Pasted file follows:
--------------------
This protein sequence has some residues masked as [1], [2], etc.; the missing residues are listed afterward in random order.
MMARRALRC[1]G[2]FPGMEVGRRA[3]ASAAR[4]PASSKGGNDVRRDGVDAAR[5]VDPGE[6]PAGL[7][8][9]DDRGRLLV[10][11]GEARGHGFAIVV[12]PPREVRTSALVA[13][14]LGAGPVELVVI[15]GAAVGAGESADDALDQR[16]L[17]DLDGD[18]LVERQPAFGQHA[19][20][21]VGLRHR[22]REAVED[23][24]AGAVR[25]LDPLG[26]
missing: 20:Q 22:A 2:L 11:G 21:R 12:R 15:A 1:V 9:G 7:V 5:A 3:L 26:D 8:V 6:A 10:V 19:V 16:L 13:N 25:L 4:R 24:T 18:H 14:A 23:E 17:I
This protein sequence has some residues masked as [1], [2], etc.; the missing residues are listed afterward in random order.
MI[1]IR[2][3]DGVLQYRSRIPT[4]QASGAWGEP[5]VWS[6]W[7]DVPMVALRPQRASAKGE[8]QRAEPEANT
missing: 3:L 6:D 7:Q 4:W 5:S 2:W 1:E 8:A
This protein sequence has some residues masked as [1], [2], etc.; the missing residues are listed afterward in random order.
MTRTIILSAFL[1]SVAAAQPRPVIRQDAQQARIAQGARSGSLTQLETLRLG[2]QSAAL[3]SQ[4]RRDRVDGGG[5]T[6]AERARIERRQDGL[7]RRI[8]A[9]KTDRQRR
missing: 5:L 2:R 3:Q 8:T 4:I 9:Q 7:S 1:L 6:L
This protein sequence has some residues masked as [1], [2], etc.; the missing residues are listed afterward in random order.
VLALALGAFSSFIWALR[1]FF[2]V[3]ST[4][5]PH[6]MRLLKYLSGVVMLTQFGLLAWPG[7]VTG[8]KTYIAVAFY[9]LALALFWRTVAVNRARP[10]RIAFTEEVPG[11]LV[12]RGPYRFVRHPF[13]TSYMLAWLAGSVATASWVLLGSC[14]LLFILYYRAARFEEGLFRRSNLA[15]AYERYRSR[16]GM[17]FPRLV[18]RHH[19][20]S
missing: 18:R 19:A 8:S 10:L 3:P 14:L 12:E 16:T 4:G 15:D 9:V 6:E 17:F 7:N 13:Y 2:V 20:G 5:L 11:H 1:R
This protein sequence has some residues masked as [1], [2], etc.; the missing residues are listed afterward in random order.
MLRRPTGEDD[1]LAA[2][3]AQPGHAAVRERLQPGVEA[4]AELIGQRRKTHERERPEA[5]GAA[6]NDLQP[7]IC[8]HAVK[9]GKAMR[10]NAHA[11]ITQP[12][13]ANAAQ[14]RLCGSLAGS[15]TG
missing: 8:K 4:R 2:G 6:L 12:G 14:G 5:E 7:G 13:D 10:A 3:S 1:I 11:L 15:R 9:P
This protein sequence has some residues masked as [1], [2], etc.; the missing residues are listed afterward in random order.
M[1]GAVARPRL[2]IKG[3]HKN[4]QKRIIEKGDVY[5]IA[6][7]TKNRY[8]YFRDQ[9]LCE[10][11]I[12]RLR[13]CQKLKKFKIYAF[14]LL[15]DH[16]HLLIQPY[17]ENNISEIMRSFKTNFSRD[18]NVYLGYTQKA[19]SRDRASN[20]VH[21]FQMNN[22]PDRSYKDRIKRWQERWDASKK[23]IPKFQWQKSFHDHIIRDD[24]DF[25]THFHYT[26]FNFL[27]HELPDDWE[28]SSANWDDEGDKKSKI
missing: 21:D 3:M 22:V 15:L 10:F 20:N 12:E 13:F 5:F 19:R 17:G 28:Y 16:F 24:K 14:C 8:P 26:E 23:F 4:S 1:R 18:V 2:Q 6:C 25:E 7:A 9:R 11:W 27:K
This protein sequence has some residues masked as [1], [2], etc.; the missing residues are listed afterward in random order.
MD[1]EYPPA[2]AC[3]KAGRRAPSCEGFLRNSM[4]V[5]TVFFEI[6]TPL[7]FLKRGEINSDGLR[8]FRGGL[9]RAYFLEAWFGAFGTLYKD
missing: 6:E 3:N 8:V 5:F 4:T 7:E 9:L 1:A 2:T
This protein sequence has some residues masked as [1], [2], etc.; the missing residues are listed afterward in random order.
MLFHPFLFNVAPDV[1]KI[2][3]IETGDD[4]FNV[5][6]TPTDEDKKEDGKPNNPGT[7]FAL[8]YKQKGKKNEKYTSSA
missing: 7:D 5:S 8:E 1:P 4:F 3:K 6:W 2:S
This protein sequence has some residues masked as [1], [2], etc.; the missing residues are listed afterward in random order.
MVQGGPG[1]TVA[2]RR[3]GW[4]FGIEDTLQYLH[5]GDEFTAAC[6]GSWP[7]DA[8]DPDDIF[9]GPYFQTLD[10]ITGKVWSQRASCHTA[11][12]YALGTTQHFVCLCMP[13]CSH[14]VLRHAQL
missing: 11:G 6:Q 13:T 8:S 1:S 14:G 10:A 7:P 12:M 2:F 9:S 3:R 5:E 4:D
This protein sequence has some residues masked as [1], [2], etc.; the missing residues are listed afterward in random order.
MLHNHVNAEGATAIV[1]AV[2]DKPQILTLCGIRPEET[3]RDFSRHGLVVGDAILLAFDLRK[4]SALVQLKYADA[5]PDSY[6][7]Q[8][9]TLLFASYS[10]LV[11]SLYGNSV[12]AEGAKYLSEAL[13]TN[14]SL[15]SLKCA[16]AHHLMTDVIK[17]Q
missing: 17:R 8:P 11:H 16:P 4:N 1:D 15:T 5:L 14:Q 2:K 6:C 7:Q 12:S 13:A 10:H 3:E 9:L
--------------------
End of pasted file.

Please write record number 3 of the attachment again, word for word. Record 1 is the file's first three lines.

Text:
This protein sequence has some residues masked as [1], [2], etc.; the missing residues are listed afterward in random order.
MTRTIILSAFL[1]SVAAAQPRPVIRQDAQQARIAQGARSGSLTQLETLRLG[2]QSAAL[3]SQ[4]RRDRVDGGG[5]T[6]AERARIERRQDGL[7]RRI[8]A[9]KTDRQRR
missing: 5:L 2:R 3:Q 8:T 4:I 9:Q 7:S 1:L 6:L